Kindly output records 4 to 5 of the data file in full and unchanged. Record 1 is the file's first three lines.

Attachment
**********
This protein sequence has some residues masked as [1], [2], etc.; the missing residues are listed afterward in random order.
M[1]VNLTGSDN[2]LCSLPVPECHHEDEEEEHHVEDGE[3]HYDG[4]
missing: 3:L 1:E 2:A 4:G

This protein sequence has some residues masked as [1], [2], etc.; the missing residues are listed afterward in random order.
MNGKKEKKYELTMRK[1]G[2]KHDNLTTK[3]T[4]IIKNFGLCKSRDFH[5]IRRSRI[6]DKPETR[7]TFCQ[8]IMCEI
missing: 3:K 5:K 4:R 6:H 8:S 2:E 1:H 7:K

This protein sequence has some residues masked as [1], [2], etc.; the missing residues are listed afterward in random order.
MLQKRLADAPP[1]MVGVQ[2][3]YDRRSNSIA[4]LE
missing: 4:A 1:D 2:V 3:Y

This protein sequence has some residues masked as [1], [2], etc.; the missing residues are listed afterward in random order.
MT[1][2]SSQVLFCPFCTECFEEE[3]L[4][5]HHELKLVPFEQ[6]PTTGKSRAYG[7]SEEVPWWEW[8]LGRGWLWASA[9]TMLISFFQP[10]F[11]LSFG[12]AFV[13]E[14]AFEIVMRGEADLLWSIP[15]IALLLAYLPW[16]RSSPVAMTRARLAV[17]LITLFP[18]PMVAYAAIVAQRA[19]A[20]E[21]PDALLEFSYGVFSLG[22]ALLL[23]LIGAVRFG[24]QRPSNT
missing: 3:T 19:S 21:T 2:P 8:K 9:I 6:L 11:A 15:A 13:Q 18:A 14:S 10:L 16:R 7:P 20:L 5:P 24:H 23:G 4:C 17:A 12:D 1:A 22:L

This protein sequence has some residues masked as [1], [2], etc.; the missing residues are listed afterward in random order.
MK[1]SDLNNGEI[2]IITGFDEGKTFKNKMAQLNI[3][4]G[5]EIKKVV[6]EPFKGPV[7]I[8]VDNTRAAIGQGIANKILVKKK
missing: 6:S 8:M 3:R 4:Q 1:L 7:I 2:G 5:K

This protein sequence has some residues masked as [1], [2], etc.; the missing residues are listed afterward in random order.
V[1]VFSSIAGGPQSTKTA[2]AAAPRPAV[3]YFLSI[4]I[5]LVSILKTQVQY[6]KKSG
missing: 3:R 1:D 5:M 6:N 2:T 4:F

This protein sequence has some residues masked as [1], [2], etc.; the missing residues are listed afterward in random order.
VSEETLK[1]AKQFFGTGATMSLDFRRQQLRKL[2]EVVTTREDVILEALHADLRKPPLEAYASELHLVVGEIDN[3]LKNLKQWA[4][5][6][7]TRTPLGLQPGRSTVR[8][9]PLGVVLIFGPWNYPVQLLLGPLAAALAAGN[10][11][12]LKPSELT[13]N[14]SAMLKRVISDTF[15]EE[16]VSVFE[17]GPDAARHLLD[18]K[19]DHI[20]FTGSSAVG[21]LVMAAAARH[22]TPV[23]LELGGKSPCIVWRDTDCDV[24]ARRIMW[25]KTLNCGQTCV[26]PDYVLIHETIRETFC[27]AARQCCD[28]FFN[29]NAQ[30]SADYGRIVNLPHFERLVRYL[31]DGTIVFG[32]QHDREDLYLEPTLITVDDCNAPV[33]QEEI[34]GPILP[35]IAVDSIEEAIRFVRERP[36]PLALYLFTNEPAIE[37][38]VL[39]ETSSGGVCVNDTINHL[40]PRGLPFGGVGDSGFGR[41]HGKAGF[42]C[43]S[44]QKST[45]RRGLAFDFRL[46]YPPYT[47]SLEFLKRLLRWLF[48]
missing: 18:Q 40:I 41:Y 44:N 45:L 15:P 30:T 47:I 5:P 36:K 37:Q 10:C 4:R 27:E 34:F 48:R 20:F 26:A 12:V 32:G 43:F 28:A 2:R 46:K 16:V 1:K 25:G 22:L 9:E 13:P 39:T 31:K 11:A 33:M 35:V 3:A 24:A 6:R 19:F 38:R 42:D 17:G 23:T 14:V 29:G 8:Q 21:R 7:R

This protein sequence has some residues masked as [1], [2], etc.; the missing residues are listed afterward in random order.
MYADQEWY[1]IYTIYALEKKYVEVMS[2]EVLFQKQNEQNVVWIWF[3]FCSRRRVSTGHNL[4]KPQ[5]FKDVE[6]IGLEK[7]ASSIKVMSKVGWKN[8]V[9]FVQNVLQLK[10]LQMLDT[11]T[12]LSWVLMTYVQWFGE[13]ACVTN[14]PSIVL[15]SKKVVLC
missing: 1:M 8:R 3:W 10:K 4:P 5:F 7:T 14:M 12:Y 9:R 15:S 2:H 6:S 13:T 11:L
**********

This protein sequence has some residues masked as [1], [2], etc.; the missing residues are listed afterward in random order.
MT[1][2]SSQVLFCPFCTECFEEE[3]L[4][5]HHELKLVPFEQ[6]PTTGKSRAYG[7]SEEVPWWEW[8]LGRGWLWASA[9]TMLISFFQP[10]F[11]LSFG[12]AFV[13]E[14]AFEIVMRGEADLLWSIP[15]IALLLAYLPW[16]RSSPVAMTRARLAV[17]LITLFP[18]PMVAYAAIVAQRA[19]A[20]E[21]PDALLEFSYGVFSLG[22]ALLL[23]LIGAVRFG[24]QRPSNT
missing: 3:T 19:S 21:T 2:P 8:K 9:I 6:L 11:A 15:A 13:Q 18:A 14:S 10:L 16:R 7:P 20:L 5:P 24:H 23:G 4:C 17:A 12:D 1:A 22:L

This protein sequence has some residues masked as [1], [2], etc.; the missing residues are listed afterward in random order.
MK[1]SDLNNGEI[2]IITGFDEGKTFKNKMAQLNI[3][4]G[5]EIKKVV[6]EPFKGPV[7]I[8]VDNTRAAIGQGIANKILVKKK
missing: 6:S 8:M 3:R 4:Q 1:L 7:I 2:G 5:K